Endometriosis-associated malignant transformation in abdominal surgical scar: A PRISMA-compliant systematic review
Endometriosis-associated malignant transformation in abdominal surgical scar (EAMTAS) is a very rare and aggressive phenomenon. Our current article aims to provide a clinical overview, focusing on risk factors affecting survival.Methods:
We performed a Preferred Reporting Items for Systematic Reviews and Meta-Analyses-compliant systematic review based on prior reviews and case reports regarding the phenomenon published as abstracts in English, from January 1980 to November 2016. Overall, we identified 47 cases, and we included another case from our institution. We further contacted previous investigators to receive updated follow-up regarding their patients. We analyzed the data, focusing on risk factors that might affect overall survival.Results:
All the patients reported in the literature had a uterine surgery, mainly caesarean section. The median time-lag from first surgery to the diagnosis of cancer was about 19 years. Clear-cell carcinoma (CCC) was the most prevalent histology (67%), followed by endometrioid adenocarcinoma (15%). Most of the patients were treated by extensive surgery and chemotherapy and/or radiation. Overall 5 years survival was about 40%. Median overall survival was 42 months (95% confidence interval of [18.7, 65.3]). Although our review is currently the largest in the literature, we cannot draw any statistical significant results due to the limited number of patients reported. According to univariate Cox-regression models, a tendency toward worse prognosis was shown for 3-year disease-free survival clear cell histologic-type (P = .169), and tumor diameter ≥8 cm in nonclear-cell histology, 18 months postdiagnosis (P = .06).Conclusion:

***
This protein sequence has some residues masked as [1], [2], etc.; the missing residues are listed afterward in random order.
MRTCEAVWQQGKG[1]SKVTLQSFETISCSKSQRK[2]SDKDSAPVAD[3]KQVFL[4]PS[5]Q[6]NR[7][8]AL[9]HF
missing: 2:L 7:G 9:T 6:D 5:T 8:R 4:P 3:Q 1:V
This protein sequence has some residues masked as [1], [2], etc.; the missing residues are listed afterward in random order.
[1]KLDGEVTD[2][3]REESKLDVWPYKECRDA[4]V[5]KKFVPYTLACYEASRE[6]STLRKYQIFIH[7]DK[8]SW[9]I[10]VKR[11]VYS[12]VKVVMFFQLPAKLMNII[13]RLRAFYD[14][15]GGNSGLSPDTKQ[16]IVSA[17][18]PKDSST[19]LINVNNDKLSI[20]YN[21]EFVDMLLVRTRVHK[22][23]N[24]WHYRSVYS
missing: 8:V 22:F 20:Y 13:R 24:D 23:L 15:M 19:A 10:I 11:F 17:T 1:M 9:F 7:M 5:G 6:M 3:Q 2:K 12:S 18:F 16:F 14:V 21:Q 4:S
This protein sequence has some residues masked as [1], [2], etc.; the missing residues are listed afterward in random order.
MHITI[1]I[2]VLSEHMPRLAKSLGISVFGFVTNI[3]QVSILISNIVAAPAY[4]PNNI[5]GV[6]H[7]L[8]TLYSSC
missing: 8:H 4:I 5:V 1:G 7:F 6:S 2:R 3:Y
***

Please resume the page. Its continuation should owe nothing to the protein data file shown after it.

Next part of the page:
EAMTAS is a rare and aggressive disease. It is mostly related to cesarean section scars and is diagnosed many years postsurgery. Clear-cell histology tends to endure from the worse prognosis. The treatment is mainly extensive surgery and adjuvant chemotherapy and/or radiotherapy.